The language of love

Next year, Pakistan will celebrate the centenary of its premier Urdu poet, Faiz Ahmed Faiz (1911-84). The Pakistan Academy of Letters has announced an impressive range of events for 2011 - it plans to hold international conferences in Britain, Sweden and Canada, co-ordinate a huge translation project and issue memorial stamps. Faiz's work will be introduced on to the national syllabus in Pakistan and his "public-oriented poetry" will be disseminated at central and provincial levels.

Despite being a known supporter of the Communist Party, Faiz was both highly respected and popular in his lifetime, so the wider introduction of his work 26 years after his death is long overdue. It is also a relatively safe option, as those protesting against the current political order tend to be drawn more to Islamic-style solutions than to communism. The thundering success of the apocalyptic title poem of his verse collection In the Valley of Sinai (1971) bears witness to this trend.

From the masses to the classes, Pakistan is a nation that is passionate about poetry. Admittedly, levels of understanding vary, not just as a result of differences in education, but because of Pakistan's many regional languages, each with its own literature.

Faiz's language of choice, Urdu - Pakistan's lingua franca - is associated not with any specific province, but with the Mughal courts of the 18th century, where it gained royal patronage as a literary language. We know for certain that even the most warlike tribes among the Pathans and the Baluch are devoted to love poetry. Faiz excelled at it; his love poems are immediately expressive and abound in fabulous images, with flashes of forbidden love, particularly poignant in societies where people are killed for romantic liaisons even today.

Even his harshest protest poems are nuanced with a wider kind of love and longing. His signature works in free verse also employ the specific devices of a split voice or the idea of divided love, in which romantic passion transforms, often without warning, into a tormented love of humanity; from a soporific romantic trope into an unsparing picture of harrowing poverty, unbearable loss and self-obsessed leadership. Yet Faiz very rarely sacrificed lyricism for rhetorical effect, as the large number of his verses performed by the greatest Pakistani singers (including the foremost diva, Noor Jehan) attests.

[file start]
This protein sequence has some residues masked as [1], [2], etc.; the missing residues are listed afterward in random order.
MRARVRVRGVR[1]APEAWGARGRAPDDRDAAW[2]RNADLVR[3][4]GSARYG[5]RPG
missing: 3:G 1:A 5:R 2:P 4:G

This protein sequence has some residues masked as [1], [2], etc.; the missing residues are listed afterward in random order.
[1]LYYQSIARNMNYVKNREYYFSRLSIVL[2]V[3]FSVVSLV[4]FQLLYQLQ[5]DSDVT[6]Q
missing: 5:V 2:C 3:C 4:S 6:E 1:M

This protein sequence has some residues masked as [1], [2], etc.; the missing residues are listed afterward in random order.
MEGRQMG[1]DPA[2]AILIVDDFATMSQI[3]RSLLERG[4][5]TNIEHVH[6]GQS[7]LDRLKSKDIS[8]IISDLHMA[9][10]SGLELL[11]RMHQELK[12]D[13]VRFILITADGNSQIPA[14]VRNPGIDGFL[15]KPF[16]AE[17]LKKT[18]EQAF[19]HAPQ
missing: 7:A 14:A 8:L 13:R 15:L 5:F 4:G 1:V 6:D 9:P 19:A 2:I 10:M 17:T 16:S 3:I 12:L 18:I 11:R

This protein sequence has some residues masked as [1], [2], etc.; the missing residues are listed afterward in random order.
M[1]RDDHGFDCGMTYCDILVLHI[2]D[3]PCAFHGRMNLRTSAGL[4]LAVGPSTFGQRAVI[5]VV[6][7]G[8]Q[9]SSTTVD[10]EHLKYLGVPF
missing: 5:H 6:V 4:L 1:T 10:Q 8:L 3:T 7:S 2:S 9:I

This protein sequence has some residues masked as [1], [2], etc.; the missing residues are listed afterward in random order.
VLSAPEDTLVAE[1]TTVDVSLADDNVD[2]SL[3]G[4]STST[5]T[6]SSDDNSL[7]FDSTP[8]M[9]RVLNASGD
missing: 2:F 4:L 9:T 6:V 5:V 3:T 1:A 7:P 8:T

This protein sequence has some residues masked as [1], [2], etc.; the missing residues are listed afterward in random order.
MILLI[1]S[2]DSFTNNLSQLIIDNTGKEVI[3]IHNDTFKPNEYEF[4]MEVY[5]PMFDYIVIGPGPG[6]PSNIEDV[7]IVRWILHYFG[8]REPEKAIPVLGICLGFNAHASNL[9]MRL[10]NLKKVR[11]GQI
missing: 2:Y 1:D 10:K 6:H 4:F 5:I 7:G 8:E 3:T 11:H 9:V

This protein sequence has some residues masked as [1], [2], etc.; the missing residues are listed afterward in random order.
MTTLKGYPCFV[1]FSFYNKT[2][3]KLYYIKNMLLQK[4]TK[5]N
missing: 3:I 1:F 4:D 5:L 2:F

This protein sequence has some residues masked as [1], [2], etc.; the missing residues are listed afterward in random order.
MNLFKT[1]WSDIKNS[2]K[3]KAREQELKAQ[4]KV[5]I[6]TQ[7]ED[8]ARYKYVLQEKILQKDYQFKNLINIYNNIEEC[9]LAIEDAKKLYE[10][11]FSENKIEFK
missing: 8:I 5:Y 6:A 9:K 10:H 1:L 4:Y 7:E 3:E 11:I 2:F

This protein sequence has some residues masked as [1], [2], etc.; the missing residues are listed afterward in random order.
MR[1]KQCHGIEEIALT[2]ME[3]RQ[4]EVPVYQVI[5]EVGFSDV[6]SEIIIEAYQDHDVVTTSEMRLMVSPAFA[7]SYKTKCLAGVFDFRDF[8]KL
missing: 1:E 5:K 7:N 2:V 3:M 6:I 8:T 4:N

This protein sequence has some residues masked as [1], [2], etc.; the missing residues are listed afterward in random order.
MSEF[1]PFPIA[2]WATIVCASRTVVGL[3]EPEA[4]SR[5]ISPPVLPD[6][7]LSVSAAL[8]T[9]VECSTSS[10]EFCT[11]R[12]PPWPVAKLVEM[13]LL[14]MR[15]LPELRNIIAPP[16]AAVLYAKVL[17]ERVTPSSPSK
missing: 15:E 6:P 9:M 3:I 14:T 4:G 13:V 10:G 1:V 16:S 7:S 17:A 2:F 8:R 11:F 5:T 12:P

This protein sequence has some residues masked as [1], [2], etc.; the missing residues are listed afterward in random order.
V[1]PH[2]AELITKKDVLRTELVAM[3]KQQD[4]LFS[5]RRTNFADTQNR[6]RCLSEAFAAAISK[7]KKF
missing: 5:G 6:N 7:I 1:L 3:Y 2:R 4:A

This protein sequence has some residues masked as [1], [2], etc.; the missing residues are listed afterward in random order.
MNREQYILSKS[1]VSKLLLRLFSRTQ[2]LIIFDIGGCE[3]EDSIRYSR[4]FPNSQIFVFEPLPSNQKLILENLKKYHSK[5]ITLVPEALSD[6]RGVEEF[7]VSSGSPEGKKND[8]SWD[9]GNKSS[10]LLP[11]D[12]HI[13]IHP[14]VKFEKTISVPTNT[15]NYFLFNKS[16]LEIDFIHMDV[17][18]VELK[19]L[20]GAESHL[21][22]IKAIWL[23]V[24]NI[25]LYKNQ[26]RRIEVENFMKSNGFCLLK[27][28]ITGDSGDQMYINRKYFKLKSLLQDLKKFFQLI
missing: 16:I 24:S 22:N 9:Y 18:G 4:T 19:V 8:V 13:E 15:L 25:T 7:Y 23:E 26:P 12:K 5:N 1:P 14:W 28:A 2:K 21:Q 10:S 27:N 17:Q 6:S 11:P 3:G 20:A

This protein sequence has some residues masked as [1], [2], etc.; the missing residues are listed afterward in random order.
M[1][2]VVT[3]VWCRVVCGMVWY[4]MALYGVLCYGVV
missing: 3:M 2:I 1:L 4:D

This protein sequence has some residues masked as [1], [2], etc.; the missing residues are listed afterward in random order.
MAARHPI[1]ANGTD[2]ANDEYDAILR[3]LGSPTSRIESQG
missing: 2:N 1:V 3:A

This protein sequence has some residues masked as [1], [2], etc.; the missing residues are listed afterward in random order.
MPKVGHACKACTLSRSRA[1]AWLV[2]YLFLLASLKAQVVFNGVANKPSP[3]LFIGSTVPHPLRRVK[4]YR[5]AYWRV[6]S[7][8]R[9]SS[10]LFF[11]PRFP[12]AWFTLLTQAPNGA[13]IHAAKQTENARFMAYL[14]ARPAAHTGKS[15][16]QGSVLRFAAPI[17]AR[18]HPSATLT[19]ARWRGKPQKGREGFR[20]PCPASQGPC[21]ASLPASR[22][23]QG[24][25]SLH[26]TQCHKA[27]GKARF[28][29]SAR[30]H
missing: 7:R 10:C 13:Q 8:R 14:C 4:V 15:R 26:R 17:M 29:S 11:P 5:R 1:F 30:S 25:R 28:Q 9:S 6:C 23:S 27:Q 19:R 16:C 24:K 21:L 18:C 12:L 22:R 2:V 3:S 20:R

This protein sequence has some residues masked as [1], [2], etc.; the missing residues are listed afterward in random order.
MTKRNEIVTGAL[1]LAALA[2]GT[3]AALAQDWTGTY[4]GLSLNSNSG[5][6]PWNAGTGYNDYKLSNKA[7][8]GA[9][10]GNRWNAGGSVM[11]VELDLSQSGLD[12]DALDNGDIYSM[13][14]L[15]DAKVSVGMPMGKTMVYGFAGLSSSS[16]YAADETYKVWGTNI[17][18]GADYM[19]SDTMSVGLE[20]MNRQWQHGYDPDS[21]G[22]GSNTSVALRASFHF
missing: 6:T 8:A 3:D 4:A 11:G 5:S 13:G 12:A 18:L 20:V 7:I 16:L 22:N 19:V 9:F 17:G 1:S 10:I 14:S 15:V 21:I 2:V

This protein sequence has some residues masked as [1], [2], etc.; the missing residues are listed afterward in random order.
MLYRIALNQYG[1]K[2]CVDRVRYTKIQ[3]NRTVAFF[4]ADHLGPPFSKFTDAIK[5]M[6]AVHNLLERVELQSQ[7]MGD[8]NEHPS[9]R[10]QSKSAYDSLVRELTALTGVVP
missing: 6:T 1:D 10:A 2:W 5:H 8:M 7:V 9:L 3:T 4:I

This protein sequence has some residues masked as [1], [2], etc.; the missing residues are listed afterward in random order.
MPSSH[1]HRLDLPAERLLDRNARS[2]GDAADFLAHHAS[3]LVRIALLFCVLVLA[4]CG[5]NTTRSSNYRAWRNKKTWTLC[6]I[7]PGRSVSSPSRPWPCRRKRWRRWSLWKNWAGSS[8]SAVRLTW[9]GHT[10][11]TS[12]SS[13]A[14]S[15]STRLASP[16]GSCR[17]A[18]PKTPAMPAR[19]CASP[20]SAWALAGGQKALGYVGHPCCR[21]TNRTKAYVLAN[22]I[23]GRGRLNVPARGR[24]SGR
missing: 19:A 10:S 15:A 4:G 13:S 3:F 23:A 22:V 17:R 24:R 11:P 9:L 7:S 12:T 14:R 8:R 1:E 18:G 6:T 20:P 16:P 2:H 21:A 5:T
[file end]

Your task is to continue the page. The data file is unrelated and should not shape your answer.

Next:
The circumstances of Faiz's life add exceptional interest to his poetic achievements. There was his early attachment to the ideals of the highly political Progressive Writers' Movement; his war service in the British Indian army (in which he rose to become lieutenant colonel); his romantic marriage to a British woman, Alys; his outspokenly left-wing editorship of the Pakistan Times in the early years of Pakistan; his arrest and imprisonment for alleged involvement in the Rawalpindi conspiracy case in the 1950s (his newspaper supported the coup as a quid pro quo for the Communist Party's entry into parliament); the award of the Lenin Peace Prize in 1962; his role as cultural adviser to the Bhutto government in the 1970s; and then his self-exile in Beirut following the July 1977 coup by Muhammad Zia-ul-Haq.

In 1984, the year of his death, Faiz was nominated for the Nobel Prize but, according to one theory, was struck off the list because of his association with the Palestinian leadership.

Shahrukh Husain is an author and screenwriter. She is the editor of "The Virago Book of Erotic Myths and Legends"

This article first appeared in the 23 August 2010 issue of the New Statesman, Pakistan

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The New Times: Brexit, globalisation, the crisis in Labour and the future of the left

With essays by David Miliband, Paul Mason, John Harris, Lisa Nandy, Vince Cable and more.

Once again the “new times” are associated with the ascendancy of the right. The financial crash of 2007-2008 – and the Great Recession and sovereign debt crises that were a consequence of it – were meant to have marked the end of an era of runaway “turbocapitalism”. It never came close to happening. The crash was a crisis of capitalism but not the crisis of capitalism. As Lenin observed, there is “no such thing as an absolutely hopeless situation” for capitalism, and so we discovered again. Instead, the greatest burden of the period of fiscal retrenchment that followed the crash was carried by the poorest in society, those most directly affected by austerity, and this in turn has contributed to a deepening distrust of elites and a wider crisis of governance.